Other highlights of the plan:

  • Recognition of Providence as a center for film, design and entertainment, as one of five anticipated results of the plan.
  • The Department of Art, Culture + Tourism would be permanently established by city ordinance and reorganized to work more closely on a daily basis with the city Department of Planning and Development on economic development. “We’ve already started to lay the groundwork for that,” McCormack said.
  • Adding to zoning regulations and other ordinances yet-to-be-defined incentives for real estate development that would make space available to artistic and cultural organizations, as well as “permanently affordable and accessible artist work spaces.”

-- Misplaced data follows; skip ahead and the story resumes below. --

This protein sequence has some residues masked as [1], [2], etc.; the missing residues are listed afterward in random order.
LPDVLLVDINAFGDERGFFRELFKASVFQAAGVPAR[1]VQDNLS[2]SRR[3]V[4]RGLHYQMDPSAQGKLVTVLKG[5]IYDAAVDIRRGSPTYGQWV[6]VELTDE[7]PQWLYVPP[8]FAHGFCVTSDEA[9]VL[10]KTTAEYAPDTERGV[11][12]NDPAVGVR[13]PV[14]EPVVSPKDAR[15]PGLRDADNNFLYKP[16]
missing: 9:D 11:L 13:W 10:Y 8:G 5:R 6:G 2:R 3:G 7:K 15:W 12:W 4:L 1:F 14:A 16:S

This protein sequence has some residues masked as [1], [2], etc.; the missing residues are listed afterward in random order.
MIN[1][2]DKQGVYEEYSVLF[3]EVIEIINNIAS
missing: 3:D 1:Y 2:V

• Tax stabilization, tax-increment financing and other financial incentives should mandate that a percentage of the affected businesses’ employees be required to serve on cultural boards.
  • Creation of a Downtown Cultural Authority, an idea McCormack called “nascent” that is done in other cities and requires more research before implementation in Providence. The authority’s job would be “to strengthen, centralize and effectively market” downtown creative activity and public space, the plan says.
  • Explore use of new market tax credits for creative facility development. Fields explained that the “shallow” credits, at about 4 percent of a project’s value, are offered as a federal tax credit in targeted low-income areas of a community in exchange for private investment.

  • Urging the legislature to amend the film tax credits program to require more use of local businesses and services.